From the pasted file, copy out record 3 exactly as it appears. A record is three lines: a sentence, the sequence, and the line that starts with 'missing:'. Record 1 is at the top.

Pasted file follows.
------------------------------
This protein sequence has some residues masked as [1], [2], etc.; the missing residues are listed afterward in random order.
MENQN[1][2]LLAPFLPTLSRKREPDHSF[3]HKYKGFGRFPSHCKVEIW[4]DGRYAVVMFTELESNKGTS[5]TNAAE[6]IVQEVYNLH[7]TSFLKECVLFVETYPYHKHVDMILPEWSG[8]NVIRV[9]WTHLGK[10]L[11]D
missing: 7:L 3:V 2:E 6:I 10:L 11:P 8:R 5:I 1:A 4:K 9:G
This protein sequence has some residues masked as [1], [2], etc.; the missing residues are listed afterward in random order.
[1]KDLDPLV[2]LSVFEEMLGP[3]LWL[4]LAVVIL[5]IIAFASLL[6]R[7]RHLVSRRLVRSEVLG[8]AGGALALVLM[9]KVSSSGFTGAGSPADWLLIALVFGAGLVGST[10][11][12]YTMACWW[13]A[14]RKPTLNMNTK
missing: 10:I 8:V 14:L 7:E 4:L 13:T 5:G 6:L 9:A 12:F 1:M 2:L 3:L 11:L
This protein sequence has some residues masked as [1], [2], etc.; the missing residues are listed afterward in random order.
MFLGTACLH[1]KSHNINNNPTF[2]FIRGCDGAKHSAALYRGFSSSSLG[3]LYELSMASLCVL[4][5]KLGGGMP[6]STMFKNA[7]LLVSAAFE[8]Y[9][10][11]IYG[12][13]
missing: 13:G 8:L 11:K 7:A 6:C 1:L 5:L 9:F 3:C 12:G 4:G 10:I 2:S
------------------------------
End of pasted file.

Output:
This protein sequence has some residues masked as [1], [2], etc.; the missing residues are listed afterward in random order.
MFLGTACLH[1]KSHNINNNPTF[2]FIRGCDGAKHSAALYRGFSSSSLG[3]LYELSMASLCVL[4][5]KLGGGMP[6]STMFKNA[7]LLVSAAFE[8]Y[9][10][11]IYG[12][13]
missing: 13:G 8:L 11:K 7:A 6:C 1:L 5:L 9:F 3:C 12:G 4:G 10:I 2:S